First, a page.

When two russian captains of cavalry came to a German post station one of them recalls what happened long time ago. He begins to tell the story: Ten years ago a comrade of them made a ... See full summary »
A working-class family in Berlin in 1931 where survival is difficult, with massive unemployment in the wake of the Great Depression. After Anni's brother commits suicide in despair, her ... See full summary »
In Hungary, the national movement led by Kossuth has been crushed and the Austrian hegemony re-established, but partisans carry on with violent actions. In order to root out the guerilla, ... See full summary »
Joe May's sensual drama of life in the Berlin underworld is in many ways the perfect summation of German filmmaking in the silent era: a dazzling visual style, a psychological approach to ... See full summary »
Vienna in the beginning of the twentieth century. Cavalry Lieutenant Fritz Lobheimer is about to end his affair with Baroness Eggerdorff when he meets the young Christine, the daughter of ... See full summary »
Munich, 1955: A sports journalist meets Veronika Voss, an UFA actress who supposedly had an affair with Goebbels. Now declining, Voss is kept by her "kind" doctor, Dr. Katz, supplying her ... See full summary »
Mathias is a Belgian linguist, living with French theatre producer Anne. After a quarrel about moral questions, they take a train to attend a congress. While Mathias sleeps, Anne disappears... See full summary »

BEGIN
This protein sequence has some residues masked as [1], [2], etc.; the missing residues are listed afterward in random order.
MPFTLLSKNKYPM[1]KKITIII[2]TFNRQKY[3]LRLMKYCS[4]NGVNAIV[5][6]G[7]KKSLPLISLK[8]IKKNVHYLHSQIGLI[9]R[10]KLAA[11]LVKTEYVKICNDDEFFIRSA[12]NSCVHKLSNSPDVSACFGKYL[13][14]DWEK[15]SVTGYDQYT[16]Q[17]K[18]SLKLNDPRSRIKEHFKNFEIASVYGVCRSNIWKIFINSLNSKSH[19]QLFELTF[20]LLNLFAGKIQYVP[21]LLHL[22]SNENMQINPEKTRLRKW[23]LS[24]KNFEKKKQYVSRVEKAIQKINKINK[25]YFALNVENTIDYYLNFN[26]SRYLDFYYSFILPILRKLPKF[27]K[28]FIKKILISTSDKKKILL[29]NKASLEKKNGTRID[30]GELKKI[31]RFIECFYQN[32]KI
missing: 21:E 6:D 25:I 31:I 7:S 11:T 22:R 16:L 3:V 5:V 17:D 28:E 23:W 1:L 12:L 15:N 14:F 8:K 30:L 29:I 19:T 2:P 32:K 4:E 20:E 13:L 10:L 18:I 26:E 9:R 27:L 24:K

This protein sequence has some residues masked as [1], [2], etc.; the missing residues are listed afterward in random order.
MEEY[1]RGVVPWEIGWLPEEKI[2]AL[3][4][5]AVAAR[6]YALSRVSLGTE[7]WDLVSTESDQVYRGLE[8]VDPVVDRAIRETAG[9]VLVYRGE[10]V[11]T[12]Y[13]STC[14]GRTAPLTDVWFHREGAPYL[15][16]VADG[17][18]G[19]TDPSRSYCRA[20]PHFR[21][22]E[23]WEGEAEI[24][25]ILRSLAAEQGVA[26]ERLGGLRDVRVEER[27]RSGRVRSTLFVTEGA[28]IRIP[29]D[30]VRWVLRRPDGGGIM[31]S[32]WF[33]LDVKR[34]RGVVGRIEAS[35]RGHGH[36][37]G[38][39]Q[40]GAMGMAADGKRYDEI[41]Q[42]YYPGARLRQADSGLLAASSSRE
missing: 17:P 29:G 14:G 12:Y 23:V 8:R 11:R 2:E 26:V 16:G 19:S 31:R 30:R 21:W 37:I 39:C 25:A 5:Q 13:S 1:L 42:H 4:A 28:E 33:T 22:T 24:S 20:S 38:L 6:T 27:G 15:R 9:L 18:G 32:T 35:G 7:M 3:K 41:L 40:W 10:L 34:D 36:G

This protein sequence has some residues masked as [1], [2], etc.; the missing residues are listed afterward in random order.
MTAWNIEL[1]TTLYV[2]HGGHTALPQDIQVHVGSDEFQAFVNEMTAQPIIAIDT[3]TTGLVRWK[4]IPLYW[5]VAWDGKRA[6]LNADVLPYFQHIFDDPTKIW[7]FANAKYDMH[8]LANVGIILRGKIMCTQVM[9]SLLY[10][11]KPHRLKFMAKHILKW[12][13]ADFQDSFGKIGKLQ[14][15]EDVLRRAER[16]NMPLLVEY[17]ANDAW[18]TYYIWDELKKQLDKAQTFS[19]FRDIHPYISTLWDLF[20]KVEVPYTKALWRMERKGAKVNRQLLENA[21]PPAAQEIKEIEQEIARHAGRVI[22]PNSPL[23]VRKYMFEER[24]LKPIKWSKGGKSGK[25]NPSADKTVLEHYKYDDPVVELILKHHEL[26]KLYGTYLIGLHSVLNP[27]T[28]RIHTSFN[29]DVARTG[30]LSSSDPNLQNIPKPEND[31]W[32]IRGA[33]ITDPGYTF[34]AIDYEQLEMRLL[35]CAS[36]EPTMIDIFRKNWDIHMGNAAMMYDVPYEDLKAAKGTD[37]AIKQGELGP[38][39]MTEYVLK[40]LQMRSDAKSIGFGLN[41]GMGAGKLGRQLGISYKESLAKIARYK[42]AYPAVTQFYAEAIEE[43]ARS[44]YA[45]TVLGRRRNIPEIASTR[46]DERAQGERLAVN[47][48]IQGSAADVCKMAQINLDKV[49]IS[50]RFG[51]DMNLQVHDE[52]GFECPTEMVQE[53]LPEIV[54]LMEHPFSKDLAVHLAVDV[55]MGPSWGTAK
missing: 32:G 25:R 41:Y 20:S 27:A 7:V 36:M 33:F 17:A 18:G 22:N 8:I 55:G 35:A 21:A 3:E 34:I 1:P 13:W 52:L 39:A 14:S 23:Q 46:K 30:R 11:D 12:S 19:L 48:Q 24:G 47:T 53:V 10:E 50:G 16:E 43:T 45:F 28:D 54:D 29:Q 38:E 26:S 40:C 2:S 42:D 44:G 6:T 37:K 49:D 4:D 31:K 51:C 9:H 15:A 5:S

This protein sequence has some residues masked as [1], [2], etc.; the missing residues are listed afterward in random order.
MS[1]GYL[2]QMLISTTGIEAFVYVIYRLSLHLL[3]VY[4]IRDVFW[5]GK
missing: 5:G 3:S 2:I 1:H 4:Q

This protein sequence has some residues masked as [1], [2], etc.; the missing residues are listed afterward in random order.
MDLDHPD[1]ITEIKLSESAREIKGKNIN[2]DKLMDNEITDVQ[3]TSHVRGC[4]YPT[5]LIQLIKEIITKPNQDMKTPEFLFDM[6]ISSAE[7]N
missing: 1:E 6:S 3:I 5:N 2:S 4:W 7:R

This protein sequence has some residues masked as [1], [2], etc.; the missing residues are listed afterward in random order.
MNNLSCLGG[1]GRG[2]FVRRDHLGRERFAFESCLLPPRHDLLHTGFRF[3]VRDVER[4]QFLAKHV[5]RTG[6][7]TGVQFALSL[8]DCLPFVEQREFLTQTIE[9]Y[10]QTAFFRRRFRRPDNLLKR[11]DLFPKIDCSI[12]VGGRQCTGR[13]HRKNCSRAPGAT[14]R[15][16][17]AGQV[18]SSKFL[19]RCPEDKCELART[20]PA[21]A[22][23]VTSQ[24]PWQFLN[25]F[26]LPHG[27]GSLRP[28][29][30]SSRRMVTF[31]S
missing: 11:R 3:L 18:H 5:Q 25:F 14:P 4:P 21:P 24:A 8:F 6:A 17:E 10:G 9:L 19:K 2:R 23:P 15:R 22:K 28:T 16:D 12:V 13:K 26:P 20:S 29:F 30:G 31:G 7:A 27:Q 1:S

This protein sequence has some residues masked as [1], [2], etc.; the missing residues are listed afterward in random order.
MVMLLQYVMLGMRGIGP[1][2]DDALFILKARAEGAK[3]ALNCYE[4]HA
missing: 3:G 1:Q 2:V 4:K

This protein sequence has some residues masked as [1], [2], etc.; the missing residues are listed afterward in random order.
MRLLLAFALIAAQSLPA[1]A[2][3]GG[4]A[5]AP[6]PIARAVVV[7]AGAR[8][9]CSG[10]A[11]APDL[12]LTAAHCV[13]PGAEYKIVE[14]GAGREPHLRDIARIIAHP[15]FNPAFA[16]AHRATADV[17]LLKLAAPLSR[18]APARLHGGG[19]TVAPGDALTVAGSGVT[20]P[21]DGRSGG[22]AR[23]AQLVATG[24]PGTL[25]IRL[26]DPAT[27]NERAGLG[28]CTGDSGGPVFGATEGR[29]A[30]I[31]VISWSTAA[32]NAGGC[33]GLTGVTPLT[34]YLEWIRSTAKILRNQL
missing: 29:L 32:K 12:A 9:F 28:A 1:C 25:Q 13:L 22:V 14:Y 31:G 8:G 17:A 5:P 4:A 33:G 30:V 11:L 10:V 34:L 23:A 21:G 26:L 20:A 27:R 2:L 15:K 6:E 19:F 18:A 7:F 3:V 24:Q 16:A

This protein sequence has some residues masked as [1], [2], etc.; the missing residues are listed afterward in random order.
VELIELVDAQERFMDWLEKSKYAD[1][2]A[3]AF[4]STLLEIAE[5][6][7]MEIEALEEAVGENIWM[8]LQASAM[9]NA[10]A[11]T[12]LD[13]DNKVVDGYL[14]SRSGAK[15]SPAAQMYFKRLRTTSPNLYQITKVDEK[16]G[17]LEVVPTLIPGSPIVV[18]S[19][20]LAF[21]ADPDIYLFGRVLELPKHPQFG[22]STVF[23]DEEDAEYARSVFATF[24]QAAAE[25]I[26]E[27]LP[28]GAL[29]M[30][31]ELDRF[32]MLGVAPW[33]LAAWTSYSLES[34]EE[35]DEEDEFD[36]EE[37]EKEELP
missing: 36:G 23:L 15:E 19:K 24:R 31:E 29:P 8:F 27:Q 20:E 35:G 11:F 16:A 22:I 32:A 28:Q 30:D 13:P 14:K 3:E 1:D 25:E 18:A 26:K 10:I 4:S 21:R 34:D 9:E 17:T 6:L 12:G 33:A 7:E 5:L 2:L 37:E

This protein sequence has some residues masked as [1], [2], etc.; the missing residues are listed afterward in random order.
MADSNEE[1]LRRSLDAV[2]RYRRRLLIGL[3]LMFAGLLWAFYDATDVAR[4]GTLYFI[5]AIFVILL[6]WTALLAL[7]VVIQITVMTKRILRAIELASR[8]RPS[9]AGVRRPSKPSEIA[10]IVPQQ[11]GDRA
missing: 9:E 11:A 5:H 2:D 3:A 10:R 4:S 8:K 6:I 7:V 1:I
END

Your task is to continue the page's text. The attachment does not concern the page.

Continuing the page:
How to shrink a classic novel into 90 minutes and get away with it quite well
Döblin's Berlin, Alexanderplatz is probably a not filmable book anyway. F.e. all the kaleidoscopic elements he has been using like ad slogans, newspaper articles, multiple points of view etc etc etc are really hard to transfer into a movie. Well, it's expressionistic. And definitely outstanding. RW Fassbinder developed a 13-hour-series (plus a rather personal and debatable epilogue) from the material which imho was partly brilliant and partly awfully boring. Of course, the characters had much room to develop here. Whatever, it seems to have gained 'cult' status in some circles. This movie is quite the opposite. It has condensed the original story to a 90-minute-piece which works surprisingly well. Döblin helped with the script, the movie is fast-paced but gets the basic idea of the book. Or better, of it's main character Biberkopf (and also his opponent Reinhold). So, I recommend watching this as at least a comparison to the RWF series. The shots of 1931 Berlin alone make it worthwhile, they add an 'authentic' effect and even Zeitgeist to it (the novel had been published just two years before). That was something the RWF version (shot in 1979) could never really provide.
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